Take Walk on the Wild Side at the Hong Kong Zoological and Botanical Gardens

Take Walk on the Wild Side at the Hong Kong Zoological and Botanical Gardens

Article by Pushpitha Wijesinghe

Having opened its lush environment to the public as far back as 1871, the Hong Kong Zoological and Botanical Gardens can be deemed a permanent fixture in the country?s natural heritage. Located on the northern tilt of Victoria Peak this verdant parkland once known as Bing Tau Fa Yuen is also one of the oldest zoological and botanical endeavors in the globe.

Spread out across 5.6 hectares the garden is home to 70 mammals, 50 reptiles and nearly 400 birds belonging to 160 different species. Housed within 40 separate enclosures the mammals inhabiting the park include Buff-cheeked Gibbons, Bornean Orang-utans, Lion-tailed Macaques, Chinese Porcupines, Pygmy Marmosets, Ring-tailed Lemurs and Golden Agoutis in addition to Siamangs, Emperor Tamarins and Hoffmann’s Two-toed Sloths. Golden Lion Tamarins and White-faced Sakis are also frequently spotted at the park alongside Black and White Ruffed Lemurs and Central American Agoutis. The winged beauties that are found in the gardens include Bali Mynahs, Hawaiian Geese, Red-crowned Cranes, American Flamingos and White-winged Wood Duck while Yangtze Alligators, Burmese Pythons, Malayan Box Turtles, Flowery Backed Box Terrapins and Greek Tortoise are some of the popular reptiles that reside within the enclosure.

With over a 1000 plant varieties to its name the Hong Kong Zoological and Botanical Gardens also offers visitors seven breathtakingly landscaped thematic gardens that are ideal for nature walks. The venue?s Bamboo Garden for example boasts 20 bamboo species in its enclave while the Camellia Garden encompasses 30 diverse species of the plant including the native Hong Kong Camellia and rarities such as the Golden and Yunnan Camellias. The parkland?s Sunflower Lane is another point of interest although the Magnolia Garden and Palm Garden are equally captivating with its impressive collection of the varied genera.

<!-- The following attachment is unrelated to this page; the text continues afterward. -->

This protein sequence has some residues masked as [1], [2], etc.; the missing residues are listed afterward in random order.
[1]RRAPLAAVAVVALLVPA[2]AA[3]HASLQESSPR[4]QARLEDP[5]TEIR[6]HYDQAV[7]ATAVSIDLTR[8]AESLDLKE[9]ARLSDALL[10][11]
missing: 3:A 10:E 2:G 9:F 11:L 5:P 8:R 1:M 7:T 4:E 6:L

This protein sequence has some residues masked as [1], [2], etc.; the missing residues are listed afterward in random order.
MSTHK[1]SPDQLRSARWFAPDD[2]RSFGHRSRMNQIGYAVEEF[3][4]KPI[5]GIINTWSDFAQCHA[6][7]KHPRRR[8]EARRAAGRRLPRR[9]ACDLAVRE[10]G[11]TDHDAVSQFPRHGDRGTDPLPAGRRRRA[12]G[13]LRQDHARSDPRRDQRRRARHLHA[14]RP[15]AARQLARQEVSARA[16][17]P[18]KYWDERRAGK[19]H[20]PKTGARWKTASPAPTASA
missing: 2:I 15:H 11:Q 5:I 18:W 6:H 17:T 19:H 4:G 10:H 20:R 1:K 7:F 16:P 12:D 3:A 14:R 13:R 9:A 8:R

The Hong Kong Orchid Tree and the Camel’s Foot Tree are located inside the Bauhinia Garden while indigenous Yellow Azaleas, Purple Azaleas and Lovely Azaleas are found in the Azalea Garden which also houses the rare Westland?s Rhododendron plant.

The garden?s Greenhouse is also worth a visit as the space encompasses 150 exotic and indigenous species of ferns, orchids, climbers, house plants and bromeliads.

Travellers in search of a luxury hotel in Hong Kong will be more than satisfied with the stylish rest that is the Langham Hong Kong. Ideally located in the Tsimshatsui retail and tourism hub this elegant Hong Kong hotel also offers guests easy access to the city?s shopping and sightseeing venues.

About the Author

Pushpitha Wijesinghe is an experienced independent freelance writer. He specializes in providing a wide variety of content and articles related to the travel hospitality industry.

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